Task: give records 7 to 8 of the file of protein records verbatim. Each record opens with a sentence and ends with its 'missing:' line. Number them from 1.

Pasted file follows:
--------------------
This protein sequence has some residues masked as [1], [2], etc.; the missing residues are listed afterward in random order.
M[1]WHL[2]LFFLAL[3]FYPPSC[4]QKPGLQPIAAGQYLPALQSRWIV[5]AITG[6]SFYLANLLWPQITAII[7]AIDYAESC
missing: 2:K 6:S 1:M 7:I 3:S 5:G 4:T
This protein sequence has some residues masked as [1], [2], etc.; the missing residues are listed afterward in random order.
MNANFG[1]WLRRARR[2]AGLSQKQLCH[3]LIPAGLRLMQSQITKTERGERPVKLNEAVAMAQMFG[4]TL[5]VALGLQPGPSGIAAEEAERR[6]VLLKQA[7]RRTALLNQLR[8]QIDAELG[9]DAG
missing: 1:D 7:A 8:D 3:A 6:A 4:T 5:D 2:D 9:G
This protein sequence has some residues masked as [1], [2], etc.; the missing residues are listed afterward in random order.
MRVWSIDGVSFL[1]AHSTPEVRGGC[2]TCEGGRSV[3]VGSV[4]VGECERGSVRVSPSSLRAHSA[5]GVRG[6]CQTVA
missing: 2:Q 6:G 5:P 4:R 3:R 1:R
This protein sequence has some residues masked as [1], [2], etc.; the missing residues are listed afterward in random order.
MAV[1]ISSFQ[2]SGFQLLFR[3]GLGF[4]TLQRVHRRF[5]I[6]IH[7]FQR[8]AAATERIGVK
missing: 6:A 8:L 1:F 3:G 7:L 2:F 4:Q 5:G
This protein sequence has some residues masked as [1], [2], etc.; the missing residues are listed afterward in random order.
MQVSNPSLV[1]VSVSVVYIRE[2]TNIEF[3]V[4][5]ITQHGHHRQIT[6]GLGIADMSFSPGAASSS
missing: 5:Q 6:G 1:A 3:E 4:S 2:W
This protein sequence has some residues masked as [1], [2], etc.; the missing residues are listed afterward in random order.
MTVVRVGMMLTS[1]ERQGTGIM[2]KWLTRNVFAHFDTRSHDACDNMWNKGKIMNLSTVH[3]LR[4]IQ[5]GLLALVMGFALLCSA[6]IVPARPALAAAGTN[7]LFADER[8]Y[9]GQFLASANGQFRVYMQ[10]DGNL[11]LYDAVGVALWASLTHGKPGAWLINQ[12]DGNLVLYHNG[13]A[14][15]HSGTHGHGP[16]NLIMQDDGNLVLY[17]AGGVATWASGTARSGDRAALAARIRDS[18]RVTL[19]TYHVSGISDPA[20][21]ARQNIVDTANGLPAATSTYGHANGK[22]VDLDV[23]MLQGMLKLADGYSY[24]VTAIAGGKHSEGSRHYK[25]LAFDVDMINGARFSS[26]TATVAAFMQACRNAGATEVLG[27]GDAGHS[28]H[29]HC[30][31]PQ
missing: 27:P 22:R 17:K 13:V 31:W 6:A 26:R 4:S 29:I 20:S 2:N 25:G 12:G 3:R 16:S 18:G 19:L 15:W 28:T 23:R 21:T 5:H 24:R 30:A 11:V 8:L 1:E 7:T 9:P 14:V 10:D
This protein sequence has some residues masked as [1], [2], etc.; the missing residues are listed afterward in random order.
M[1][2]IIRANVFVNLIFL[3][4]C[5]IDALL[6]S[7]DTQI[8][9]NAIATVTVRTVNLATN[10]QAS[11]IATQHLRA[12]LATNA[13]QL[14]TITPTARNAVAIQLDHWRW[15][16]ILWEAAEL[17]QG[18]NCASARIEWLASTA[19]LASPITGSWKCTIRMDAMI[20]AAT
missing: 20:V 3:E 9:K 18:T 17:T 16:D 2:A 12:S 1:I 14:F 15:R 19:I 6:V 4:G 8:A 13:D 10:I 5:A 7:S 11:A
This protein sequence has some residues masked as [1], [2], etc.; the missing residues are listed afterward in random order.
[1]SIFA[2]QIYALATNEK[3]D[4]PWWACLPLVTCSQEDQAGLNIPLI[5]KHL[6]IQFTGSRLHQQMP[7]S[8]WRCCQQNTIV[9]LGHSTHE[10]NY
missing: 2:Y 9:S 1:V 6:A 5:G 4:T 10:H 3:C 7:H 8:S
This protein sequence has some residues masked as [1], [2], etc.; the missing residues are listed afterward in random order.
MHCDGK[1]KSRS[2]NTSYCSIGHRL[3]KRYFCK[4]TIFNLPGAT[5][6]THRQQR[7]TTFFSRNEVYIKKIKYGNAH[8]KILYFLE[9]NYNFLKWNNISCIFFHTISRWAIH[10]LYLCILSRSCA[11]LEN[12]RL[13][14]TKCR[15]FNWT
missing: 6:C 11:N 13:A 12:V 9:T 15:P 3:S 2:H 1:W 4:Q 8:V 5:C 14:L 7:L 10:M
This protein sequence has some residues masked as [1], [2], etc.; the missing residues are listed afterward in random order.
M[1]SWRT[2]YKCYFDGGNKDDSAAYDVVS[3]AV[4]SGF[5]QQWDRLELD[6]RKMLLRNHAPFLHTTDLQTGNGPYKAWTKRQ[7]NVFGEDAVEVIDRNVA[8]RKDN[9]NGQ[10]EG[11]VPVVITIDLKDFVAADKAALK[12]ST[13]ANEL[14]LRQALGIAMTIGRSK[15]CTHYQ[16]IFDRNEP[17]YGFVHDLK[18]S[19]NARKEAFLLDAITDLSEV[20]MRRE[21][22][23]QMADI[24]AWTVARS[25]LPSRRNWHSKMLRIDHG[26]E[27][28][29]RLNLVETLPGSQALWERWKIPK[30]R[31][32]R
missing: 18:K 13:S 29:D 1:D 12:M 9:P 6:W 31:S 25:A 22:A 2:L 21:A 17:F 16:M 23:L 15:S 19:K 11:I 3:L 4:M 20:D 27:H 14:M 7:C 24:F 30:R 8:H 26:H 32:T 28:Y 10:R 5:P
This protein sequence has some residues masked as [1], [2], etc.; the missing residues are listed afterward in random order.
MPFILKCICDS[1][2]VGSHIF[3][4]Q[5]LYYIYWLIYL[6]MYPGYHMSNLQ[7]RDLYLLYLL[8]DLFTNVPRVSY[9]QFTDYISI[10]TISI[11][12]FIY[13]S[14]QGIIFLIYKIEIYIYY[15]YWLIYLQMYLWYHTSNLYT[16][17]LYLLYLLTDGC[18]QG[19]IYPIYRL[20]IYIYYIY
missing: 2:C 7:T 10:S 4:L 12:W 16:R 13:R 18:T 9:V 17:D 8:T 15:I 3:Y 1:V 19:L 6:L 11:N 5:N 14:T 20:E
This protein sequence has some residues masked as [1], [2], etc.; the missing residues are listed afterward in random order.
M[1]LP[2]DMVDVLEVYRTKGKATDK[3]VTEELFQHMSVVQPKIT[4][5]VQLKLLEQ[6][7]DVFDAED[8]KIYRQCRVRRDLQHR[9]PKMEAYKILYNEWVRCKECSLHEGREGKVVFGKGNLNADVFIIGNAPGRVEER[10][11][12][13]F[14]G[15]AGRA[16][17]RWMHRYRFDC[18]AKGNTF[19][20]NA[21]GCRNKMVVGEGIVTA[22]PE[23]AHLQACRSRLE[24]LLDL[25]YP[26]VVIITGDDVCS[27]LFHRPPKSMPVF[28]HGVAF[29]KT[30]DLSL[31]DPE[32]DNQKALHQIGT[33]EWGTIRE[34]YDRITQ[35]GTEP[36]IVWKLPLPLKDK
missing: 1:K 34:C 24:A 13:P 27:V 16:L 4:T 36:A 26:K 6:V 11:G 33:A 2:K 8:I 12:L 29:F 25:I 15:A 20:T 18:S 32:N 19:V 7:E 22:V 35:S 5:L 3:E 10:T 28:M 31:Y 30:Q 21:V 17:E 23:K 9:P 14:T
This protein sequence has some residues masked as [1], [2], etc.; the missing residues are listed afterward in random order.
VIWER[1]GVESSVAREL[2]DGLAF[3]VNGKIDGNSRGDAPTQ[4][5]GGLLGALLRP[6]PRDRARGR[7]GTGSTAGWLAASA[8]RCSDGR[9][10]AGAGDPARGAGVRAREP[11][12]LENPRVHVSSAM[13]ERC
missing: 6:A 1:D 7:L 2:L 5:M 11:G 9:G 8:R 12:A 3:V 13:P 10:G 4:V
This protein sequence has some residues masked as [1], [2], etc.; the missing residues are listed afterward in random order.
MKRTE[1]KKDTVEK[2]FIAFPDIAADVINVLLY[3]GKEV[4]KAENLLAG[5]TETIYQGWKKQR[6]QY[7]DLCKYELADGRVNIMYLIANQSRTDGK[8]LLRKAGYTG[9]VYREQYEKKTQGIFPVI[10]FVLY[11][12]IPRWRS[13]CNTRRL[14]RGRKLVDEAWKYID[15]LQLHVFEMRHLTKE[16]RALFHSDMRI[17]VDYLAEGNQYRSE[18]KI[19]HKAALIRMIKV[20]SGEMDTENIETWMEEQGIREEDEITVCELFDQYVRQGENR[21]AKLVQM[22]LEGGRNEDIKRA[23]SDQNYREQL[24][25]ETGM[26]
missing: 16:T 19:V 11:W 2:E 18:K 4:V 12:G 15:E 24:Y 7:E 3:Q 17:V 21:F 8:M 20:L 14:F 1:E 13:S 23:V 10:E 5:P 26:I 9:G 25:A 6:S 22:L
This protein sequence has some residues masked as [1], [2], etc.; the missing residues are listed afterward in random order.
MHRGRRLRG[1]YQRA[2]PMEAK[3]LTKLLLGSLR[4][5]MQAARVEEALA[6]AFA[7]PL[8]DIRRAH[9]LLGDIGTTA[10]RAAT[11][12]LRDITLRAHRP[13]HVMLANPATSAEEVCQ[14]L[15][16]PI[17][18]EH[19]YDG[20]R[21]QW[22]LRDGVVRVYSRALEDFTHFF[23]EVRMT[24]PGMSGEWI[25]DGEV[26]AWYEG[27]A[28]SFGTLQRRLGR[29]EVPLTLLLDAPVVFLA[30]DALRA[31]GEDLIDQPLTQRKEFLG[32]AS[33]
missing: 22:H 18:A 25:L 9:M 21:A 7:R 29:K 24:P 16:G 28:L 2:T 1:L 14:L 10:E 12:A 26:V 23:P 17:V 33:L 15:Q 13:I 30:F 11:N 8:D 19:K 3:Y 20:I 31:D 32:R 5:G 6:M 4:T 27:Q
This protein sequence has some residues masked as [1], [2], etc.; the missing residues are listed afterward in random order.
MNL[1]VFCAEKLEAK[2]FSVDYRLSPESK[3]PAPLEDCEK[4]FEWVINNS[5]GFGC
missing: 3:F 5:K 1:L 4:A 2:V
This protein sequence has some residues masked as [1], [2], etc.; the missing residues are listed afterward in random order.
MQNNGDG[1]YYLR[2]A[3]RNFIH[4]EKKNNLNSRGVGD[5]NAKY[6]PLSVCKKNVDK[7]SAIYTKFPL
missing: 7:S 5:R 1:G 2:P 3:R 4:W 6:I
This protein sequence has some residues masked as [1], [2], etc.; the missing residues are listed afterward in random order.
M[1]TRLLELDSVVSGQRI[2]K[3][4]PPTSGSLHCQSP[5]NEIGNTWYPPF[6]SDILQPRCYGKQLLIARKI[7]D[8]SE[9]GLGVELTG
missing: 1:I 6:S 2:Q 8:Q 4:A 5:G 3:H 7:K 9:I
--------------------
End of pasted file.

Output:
This protein sequence has some residues masked as [1], [2], etc.; the missing residues are listed afterward in random order.
M[1][2]IIRANVFVNLIFL[3][4]C[5]IDALL[6]S[7]DTQI[8][9]NAIATVTVRTVNLATN[10]QAS[11]IATQHLRA[12]LATNA[13]QL[14]TITPTARNAVAIQLDHWRW[15][16]ILWEAAEL[17]QG[18]NCASARIEWLASTA[19]LASPITGSWKCTIRMDAMI[20]AAT
missing: 20:V 3:E 9:K 18:T 17:T 16:D 2:A 12:S 1:I 14:F 15:R 19:I 6:V 4:G 8:A 13:D 10:I 5:A 7:S 11:A
This protein sequence has some residues masked as [1], [2], etc.; the missing residues are listed afterward in random order.
[1]SIFA[2]QIYALATNEK[3]D[4]PWWACLPLVTCSQEDQAGLNIPLI[5]KHL[6]IQFTGSRLHQQMP[7]S[8]WRCCQQNTIV[9]LGHSTHE[10]NY
missing: 2:Y 9:S 1:V 6:A 5:G 4:T 10:H 3:C 7:H 8:S